Linux permissions are simple to describe, but can be more complex to understand and use.
For the purpose of this discussion, Unix and Linux are the same. This article is about Linux permissions but almost everything would also apply to Unix.
Linux systems manage everything as files. A Windows user might be familiar with drives which contain files and folders, and folders alone can contain other files and folders. Folders and directories are essentially the same thing, they're a place that exists to contain other things. In reality they are a special type of file that makes it easier to organize things. As directories contain files and more directories, and those directories contain more directories, the structure described with a picture begins to resemble an upside down tree. In fact, sometimes the structure is referred to as a tree and the very top (or bottom of the tree) is referred to as the root. Every folder or file is stored somewhere inside the root in Linux.
The root directory is shown on a command line and referenced with the slash: / .
If you use the command ls -ld / to see the root directory, you can expect to see something like this:dr-xr-xr-x 1 root root 258 2011-05-19 21:25 / The first part describes the permissions: dr-xr-xr-xThat's going to break down into four parts, so lets color code this one: dr-xr-xr-x Each set of permissions has a single description at the beginning, then three types of settings for three potential users. The d here indicates that the file is a directory, then the breakdown is for r-x for the owner (the first r-x) and for r-x for the group (the second r-x) and the last r-x is for anyone else. The three types of permissions are read, write and execute. Read is indicated with an "r" and write is indicated with a "w" and execute is indicated with an "x." For this listing, you can see that it is:A directory
Readable and Executable by the owner
Readable and Executable by the group
Readable and Executable by everyone else
Using the ls command to see permissions
Typical Linux systems have directories of bin, home, etc, dev, proc, var and mount with a few additional ones that vary. To reference the bin directory in the root, you would refer to /bin and to reference to the home directory in the root, you'd refer to /home. Since they are actually files, you can see them with the same command you use to list information about any other file: ls. So to get a list of the files in the root, you could type the command: ls / or to get the list of information about the files in the etc directory in the root, you could type: ls /etc but there is additional information available with a long listing which includes the permissions. To get a long listing, you use the command: ls -l.To get that information about a directory, you need to tell the ls command that it should include the extended information rather than then contents of the directory with ls -ld.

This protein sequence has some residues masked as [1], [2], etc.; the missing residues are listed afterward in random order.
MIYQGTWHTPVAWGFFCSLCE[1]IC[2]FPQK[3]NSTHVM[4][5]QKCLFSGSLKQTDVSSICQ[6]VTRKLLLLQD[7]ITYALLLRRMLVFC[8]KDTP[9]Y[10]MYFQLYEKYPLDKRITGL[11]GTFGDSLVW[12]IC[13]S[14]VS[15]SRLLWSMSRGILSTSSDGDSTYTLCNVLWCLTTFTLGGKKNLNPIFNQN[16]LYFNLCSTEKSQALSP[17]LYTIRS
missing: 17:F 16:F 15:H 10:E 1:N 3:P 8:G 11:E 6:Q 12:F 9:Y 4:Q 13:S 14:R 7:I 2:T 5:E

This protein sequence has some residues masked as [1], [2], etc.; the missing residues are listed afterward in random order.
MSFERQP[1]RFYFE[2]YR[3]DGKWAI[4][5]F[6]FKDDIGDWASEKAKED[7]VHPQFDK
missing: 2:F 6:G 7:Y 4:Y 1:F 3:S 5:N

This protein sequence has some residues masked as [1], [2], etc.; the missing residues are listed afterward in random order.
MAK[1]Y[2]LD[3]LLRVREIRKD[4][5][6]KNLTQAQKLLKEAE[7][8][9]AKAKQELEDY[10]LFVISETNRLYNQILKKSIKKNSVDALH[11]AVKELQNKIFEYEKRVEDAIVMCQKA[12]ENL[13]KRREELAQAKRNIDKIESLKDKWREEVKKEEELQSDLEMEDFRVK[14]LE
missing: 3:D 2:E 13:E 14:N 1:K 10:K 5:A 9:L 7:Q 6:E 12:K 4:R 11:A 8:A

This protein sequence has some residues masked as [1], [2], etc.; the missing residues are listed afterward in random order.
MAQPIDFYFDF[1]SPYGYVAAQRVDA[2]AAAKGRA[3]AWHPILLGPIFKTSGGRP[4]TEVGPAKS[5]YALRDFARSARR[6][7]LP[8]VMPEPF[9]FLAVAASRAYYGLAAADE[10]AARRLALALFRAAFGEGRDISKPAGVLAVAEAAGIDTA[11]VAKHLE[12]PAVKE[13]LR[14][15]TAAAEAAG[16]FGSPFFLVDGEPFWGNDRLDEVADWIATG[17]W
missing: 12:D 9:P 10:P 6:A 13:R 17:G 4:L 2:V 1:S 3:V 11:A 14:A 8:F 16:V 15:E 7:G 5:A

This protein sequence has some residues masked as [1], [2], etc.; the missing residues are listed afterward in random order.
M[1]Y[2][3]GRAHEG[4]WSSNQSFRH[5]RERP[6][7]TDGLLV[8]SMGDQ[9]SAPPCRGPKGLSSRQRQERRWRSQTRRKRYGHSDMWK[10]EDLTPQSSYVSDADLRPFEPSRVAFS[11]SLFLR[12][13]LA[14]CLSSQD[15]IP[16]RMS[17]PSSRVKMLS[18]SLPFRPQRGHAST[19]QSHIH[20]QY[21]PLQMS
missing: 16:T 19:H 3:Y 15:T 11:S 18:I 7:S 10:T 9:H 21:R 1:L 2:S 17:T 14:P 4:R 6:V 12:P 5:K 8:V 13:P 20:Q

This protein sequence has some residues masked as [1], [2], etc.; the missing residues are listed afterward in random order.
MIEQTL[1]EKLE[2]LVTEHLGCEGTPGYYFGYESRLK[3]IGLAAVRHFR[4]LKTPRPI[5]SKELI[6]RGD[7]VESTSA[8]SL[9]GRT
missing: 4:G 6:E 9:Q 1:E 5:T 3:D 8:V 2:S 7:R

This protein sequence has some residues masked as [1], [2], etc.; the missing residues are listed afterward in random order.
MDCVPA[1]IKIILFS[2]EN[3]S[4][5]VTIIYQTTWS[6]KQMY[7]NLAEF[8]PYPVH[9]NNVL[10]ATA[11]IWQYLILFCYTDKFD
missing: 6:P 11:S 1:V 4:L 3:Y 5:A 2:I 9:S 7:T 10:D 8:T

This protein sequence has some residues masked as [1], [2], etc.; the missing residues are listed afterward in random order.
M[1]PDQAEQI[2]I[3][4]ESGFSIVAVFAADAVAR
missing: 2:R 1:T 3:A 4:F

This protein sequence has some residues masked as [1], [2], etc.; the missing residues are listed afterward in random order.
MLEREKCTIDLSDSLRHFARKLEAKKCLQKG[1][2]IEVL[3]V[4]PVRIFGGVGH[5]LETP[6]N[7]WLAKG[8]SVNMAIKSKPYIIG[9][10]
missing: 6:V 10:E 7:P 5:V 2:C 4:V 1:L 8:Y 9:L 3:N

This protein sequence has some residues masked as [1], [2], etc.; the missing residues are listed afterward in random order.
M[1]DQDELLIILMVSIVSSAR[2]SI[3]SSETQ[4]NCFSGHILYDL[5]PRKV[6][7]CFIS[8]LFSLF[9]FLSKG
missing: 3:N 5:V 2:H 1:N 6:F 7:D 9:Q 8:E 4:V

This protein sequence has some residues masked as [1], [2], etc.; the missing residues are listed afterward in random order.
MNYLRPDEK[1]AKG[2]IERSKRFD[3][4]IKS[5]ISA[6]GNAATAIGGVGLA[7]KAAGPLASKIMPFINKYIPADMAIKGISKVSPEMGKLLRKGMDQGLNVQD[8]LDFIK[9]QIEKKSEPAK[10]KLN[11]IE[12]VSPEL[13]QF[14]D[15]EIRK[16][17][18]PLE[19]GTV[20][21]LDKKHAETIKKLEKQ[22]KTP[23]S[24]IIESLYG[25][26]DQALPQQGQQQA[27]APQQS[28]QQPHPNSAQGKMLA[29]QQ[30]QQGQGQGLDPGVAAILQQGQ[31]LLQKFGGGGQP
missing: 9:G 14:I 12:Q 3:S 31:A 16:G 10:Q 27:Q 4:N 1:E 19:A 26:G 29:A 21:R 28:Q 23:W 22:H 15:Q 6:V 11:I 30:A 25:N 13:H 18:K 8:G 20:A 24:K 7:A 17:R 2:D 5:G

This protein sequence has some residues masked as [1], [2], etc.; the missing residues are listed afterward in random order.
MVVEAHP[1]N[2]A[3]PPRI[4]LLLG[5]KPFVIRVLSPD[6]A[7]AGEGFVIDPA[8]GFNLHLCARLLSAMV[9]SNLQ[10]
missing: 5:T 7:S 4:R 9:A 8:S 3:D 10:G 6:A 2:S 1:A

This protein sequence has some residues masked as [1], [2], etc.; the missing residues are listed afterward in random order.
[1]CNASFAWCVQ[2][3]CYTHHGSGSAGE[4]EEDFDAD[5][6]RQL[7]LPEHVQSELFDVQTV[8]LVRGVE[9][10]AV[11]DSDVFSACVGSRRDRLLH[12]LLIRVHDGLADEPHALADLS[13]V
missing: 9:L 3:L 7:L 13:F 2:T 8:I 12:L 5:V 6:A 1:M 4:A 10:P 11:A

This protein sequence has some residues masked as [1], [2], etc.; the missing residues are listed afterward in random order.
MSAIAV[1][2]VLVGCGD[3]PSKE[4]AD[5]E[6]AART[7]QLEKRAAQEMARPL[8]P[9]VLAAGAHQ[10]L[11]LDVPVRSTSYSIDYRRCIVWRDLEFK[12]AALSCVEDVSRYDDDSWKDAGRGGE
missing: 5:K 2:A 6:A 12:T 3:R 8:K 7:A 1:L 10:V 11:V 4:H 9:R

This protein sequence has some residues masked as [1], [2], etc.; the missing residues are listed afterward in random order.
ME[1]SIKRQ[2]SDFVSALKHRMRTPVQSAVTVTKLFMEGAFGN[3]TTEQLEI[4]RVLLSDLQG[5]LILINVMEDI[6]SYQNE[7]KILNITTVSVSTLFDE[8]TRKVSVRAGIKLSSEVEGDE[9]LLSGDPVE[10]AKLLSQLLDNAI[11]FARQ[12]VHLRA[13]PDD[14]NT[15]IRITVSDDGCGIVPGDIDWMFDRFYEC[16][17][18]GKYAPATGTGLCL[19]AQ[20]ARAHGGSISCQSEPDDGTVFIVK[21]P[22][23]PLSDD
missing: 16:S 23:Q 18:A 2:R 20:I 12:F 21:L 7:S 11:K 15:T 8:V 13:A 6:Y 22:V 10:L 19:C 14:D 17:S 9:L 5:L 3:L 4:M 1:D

In order to see the contents of a directory, it must be set to executable for whatever user you happen to be. Our listing also tells us who the owner is and what group the file belongs to, with the owner first and the group second. Both are root in this example, so another example is helpful.
Consider this listing:
drwxrwxr-x 1 root pg21 0 2011-07-09 23:40 /var/www/nginx-default/local
Note that it is also a directory and that the owner is root, but the group is pg21. The permission set: drwxrwxr-x tells us:
This is a directory
It is Readable, Writable and Executable by the owner (root)
It is Readable, Writable and Executable by the group (pg21)
It is Readable and Executable by everyone else
In simple terms, we know now that anyone who is a member of the pg21 group can edit the contents of the directory but users who aren't can only view it. The user "root" is a special user that can access or modify anything, so it can be assumed to have control anyway if needed, but it is explicitly stated here as the owner so group pg21 membership is required for any normal user that would need to modify the contents.